Time for the kids to dress up as the village people

Halmtorvet & Carslberg City, Cph V; 6-8 June; karneval-kbh.dk

Whether you enjoy dressing up and donning fancy headgear disguises, or the buzz of watching exotic dance performances, there’s something for everyone over the Whitsun weekend as Copenhagen Carnival, complete with its dancing girls in racy outfits, takes over our streets. And that includes the kids!

All those wishing to take part in the  Children’s Parade should gather on Saturday June 7 at 9am on Halmtorvet, from where they will move onto the DGI-city children’s area just around the corner. Parents are encourages to dress their kids up. Princesses, cowboys, cops, firemen, cats and tigers are all welcome at the Carnival. The more extraordinary the better. 

In their special area, the youngsters can learn how to play music and dance, get their faces painted and play games, while the organisers assess how the children can participate in the many shows and parades specifically for the young − and the young at heart. 

The  Children’s Parade will then embark at 11am for Købmagergade and Kultorvet where it will join forces with other groups from near and far, all wearing their colourful costumes, playing the drums and blowing their whistles. 
There are also events planned for Sunday 8 June at the DGI-town and on Halmtorvet.





  • How internationals can benefit from joining trade unions

    How internationals can benefit from joining trade unions

    Being part of a trade union is a long-established norm for Danes. But many internationals do not join unions – instead enduring workers’ rights violations. Find out how joining a union could benefit you, and how to go about it.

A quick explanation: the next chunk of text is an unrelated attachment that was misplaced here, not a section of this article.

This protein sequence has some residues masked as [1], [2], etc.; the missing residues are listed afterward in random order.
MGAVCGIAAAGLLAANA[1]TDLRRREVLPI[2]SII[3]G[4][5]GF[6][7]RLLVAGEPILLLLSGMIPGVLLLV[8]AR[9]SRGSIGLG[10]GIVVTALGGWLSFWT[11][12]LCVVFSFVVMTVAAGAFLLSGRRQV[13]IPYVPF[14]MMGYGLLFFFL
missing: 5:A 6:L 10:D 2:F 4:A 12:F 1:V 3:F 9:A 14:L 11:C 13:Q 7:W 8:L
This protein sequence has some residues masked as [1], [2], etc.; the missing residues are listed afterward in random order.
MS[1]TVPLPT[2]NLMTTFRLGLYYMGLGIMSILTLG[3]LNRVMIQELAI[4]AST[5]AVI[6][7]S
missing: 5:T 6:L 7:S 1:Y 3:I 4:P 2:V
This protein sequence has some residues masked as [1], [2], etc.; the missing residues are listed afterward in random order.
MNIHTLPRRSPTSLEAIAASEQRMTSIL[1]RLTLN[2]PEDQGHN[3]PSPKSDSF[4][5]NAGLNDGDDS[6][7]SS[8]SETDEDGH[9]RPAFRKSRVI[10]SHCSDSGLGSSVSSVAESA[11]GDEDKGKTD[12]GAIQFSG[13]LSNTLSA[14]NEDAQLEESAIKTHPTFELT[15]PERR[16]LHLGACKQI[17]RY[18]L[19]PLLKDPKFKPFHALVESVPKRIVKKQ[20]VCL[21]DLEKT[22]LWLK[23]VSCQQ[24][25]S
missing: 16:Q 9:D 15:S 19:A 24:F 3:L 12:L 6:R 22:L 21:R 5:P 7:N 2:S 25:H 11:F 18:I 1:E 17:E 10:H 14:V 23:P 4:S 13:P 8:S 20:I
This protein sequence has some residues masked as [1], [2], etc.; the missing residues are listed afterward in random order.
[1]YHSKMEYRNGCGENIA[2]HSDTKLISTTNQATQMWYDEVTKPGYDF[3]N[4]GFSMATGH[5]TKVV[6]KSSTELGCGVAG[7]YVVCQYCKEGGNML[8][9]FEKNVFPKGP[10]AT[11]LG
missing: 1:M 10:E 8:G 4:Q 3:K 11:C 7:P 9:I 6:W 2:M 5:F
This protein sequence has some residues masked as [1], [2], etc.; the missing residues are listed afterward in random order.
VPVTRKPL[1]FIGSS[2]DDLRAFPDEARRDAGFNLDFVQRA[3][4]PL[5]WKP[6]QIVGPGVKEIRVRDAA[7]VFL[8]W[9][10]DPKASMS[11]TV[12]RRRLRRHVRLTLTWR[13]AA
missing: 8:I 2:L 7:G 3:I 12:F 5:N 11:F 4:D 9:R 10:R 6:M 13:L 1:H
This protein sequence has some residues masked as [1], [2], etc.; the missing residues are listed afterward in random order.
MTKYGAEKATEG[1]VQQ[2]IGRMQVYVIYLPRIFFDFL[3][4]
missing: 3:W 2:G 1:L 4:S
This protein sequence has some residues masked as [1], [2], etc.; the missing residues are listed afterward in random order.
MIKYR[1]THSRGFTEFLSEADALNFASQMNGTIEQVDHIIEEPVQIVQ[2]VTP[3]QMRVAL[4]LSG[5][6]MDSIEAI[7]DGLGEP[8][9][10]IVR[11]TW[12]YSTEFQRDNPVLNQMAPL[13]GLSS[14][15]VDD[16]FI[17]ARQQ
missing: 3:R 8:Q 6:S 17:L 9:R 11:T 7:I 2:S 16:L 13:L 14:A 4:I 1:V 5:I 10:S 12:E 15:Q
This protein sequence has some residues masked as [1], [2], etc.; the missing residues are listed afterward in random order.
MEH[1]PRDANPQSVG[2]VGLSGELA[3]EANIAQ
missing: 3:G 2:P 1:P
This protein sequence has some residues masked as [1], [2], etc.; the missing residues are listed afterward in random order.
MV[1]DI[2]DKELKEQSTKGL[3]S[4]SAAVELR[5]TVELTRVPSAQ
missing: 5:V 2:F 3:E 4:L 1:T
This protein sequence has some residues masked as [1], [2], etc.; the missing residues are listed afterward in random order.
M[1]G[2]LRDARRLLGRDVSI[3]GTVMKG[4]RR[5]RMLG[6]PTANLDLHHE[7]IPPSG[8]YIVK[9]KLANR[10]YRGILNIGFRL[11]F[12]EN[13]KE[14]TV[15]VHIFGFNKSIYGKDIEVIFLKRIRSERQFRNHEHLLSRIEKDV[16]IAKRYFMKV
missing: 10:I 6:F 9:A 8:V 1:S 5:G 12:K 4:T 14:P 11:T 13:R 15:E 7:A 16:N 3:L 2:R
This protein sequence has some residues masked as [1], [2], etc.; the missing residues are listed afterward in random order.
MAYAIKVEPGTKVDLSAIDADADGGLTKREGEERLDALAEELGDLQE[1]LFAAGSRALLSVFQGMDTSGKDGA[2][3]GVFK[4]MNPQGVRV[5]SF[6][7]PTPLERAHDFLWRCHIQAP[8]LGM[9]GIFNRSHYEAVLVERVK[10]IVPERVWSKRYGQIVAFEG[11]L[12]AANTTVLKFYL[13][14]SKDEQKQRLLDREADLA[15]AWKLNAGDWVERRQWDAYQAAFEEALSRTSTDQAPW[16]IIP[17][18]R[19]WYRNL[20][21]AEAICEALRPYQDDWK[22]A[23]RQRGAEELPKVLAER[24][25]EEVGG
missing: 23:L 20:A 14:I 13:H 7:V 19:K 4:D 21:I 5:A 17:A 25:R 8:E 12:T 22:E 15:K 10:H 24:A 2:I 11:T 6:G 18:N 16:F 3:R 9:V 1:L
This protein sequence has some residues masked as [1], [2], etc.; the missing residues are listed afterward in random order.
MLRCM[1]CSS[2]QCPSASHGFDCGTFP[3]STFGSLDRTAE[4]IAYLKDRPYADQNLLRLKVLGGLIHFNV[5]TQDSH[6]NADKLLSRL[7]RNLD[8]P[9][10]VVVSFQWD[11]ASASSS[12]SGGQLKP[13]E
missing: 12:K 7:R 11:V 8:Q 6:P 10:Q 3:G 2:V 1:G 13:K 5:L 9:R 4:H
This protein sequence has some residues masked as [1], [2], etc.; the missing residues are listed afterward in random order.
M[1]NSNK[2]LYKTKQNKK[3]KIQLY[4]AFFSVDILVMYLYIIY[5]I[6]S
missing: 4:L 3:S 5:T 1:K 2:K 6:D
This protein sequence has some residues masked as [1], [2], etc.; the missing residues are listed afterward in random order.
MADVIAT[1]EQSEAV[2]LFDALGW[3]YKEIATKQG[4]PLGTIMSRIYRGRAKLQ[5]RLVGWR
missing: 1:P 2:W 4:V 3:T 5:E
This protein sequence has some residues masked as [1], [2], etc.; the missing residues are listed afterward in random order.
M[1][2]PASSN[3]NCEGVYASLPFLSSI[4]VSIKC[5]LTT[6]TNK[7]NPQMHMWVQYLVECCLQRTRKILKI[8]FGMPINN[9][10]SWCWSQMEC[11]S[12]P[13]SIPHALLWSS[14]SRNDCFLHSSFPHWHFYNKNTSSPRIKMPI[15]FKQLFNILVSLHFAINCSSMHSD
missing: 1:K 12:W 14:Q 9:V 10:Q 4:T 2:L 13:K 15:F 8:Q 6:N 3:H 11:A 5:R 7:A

• Internationals in Denmark rarely join a trade union

    Internationals in Denmark rarely join a trade union

    Internationals are overrepresented in the lowest-paid fields of agriculture, transport, cleaning, hotels and restaurants, and construction – industries that classically lack collective agreements. A new analysis from the Workers’ Union’s Business Council suggests that internationals rarely join trade unions – but if they did, it would generate better industry standards.

  • Novo Nordisk overtakes LEGO as the most desirable future workplace amongst university students

    Novo Nordisk overtakes LEGO as the most desirable future workplace amongst university students

    The numbers are especially striking amongst the 3,477 business and economics students polled, of whom 31 percent elected Novo Nordisk as their favorite, compared with 20 percent last year.